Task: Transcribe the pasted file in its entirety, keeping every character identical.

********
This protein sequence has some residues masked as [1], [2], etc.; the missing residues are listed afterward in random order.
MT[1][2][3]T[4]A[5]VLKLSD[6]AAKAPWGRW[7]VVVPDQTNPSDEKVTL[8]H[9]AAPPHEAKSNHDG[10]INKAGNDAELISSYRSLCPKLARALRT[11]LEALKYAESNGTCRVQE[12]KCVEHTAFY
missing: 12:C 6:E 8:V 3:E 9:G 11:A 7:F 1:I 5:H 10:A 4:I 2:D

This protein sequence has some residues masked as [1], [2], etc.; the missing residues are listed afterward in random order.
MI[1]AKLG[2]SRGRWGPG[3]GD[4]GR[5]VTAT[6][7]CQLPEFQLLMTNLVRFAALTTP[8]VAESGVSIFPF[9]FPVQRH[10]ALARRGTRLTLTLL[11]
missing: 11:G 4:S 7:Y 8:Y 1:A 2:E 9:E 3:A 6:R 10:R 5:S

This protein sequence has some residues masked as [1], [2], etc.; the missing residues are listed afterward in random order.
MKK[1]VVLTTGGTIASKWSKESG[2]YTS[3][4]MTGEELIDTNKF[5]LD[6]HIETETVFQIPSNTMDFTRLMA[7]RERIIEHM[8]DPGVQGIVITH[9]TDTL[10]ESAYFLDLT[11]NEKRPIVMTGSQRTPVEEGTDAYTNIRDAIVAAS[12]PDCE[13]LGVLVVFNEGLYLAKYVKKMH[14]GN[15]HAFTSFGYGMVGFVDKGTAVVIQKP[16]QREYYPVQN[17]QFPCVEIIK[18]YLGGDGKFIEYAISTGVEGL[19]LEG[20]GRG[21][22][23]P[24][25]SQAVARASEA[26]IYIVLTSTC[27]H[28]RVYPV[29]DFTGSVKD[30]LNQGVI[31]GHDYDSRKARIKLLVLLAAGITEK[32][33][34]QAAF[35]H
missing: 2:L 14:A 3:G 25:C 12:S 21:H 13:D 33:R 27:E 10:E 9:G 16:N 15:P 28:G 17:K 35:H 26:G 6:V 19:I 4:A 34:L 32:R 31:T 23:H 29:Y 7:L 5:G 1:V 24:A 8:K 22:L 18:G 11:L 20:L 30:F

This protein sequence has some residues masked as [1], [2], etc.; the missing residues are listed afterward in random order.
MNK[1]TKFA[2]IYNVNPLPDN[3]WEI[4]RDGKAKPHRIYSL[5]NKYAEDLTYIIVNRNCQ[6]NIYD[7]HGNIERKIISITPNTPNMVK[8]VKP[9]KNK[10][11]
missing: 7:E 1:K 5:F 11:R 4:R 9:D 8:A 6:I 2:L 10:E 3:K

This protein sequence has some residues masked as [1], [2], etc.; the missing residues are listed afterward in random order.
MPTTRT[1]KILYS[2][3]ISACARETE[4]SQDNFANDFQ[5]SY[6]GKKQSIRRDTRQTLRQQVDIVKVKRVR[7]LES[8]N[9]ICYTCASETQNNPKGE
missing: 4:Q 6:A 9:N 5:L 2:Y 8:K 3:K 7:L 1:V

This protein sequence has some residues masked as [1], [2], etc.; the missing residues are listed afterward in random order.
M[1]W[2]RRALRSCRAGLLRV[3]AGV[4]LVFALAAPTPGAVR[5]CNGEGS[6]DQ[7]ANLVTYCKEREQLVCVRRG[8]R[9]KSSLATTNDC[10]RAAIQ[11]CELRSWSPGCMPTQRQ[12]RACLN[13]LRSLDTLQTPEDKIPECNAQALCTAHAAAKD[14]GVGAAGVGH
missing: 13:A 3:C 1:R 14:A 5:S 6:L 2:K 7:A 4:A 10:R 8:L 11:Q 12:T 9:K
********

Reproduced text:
This protein sequence has some residues masked as [1], [2], etc.; the missing residues are listed afterward in random order.
MT[1][2][3]T[4]A[5]VLKLSD[6]AAKAPWGRW[7]VVVPDQTNPSDEKVTL[8]H[9]AAPPHEAKSNHDG[10]INKAGNDAELISSYRSLCPKLARALRT[11]LEALKYAESNGTCRVQE[12]KCVEHTAFY
missing: 12:C 6:E 8:V 3:E 9:G 11:A 7:F 1:I 5:H 10:A 4:I 2:D

This protein sequence has some residues masked as [1], [2], etc.; the missing residues are listed afterward in random order.
MI[1]AKLG[2]SRGRWGPG[3]GD[4]GR[5]VTAT[6][7]CQLPEFQLLMTNLVRFAALTTP[8]VAESGVSIFPF[9]FPVQRH[10]ALARRGTRLTLTLL[11]
missing: 11:G 4:S 7:Y 8:Y 1:A 2:E 9:E 3:A 6:R 10:R 5:S

This protein sequence has some residues masked as [1], [2], etc.; the missing residues are listed afterward in random order.
MKK[1]VVLTTGGTIASKWSKESG[2]YTS[3][4]MTGEELIDTNKF[5]LD[6]HIETETVFQIPSNTMDFTRLMA[7]RERIIEHM[8]DPGVQGIVITH[9]TDTL[10]ESAYFLDLT[11]NEKRPIVMTGSQRTPVEEGTDAYTNIRDAIVAAS[12]PDCE[13]LGVLVVFNEGLYLAKYVKKMH[14]GN[15]HAFTSFGYGMVGFVDKGTAVVIQKP[16]QREYYPVQN[17]QFPCVEIIK[18]YLGGDGKFIEYAISTGVEGL[19]LEG[20]GRG[21][22][23]P[24][25]SQAVARASEA[26]IYIVLTSTC[27]H[28]RVYPV[29]DFTGSVKD[30]LNQGVI[31]GHDYDSRKARIKLLVLLAAGITEK[32][33][34]QAAF[35]H
missing: 2:L 14:A 3:G 25:C 12:S 21:H 13:D 33:R 27:E 10:E 9:G 16:N 15:P 28:G 17:K 35:H 26:G 6:V 19:I 4:A 34:L 32:R 31:T 23:H 29:Y 7:L 5:G 1:V 24:A 8:K 22:L 18:G 11:L 20:L 30:F

This protein sequence has some residues masked as [1], [2], etc.; the missing residues are listed afterward in random order.
MNK[1]TKFA[2]IYNVNPLPDN[3]WEI[4]RDGKAKPHRIYSL[5]NKYAEDLTYIIVNRNCQ[6]NIYD[7]HGNIERKIISITPNTPNMVK[8]VKP[9]KNK[10][11]
missing: 7:E 1:K 5:F 11:R 4:R 9:D 8:A 6:I 2:L 10:E 3:K

This protein sequence has some residues masked as [1], [2], etc.; the missing residues are listed afterward in random order.
MPTTRT[1]KILYS[2][3]ISACARETE[4]SQDNFANDFQ[5]SY[6]GKKQSIRRDTRQTLRQQVDIVKVKRVR[7]LES[8]N[9]ICYTCASETQNNPKGE
missing: 4:Q 6:A 9:N 5:L 2:Y 8:K 3:K 7:L 1:V

This protein sequence has some residues masked as [1], [2], etc.; the missing residues are listed afterward in random order.
M[1]W[2]RRALRSCRAGLLRV[3]AGV[4]LVFALAAPTPGAVR[5]CNGEGS[6]DQ[7]ANLVTYCKEREQLVCVRRG[8]R[9]KSSLATTNDC[10]RAAIQ[11]CELRSWSPGCMPTQRQ[12]RACLN[13]LRSLDTLQTPEDKIPECNAQALCTAHAAAKD[14]GVGAAGVGH
missing: 13:A 3:C 1:R 14:A 5:S 6:L 2:K 7:A 4:A 10:R 8:L 11:Q 12:T 9:K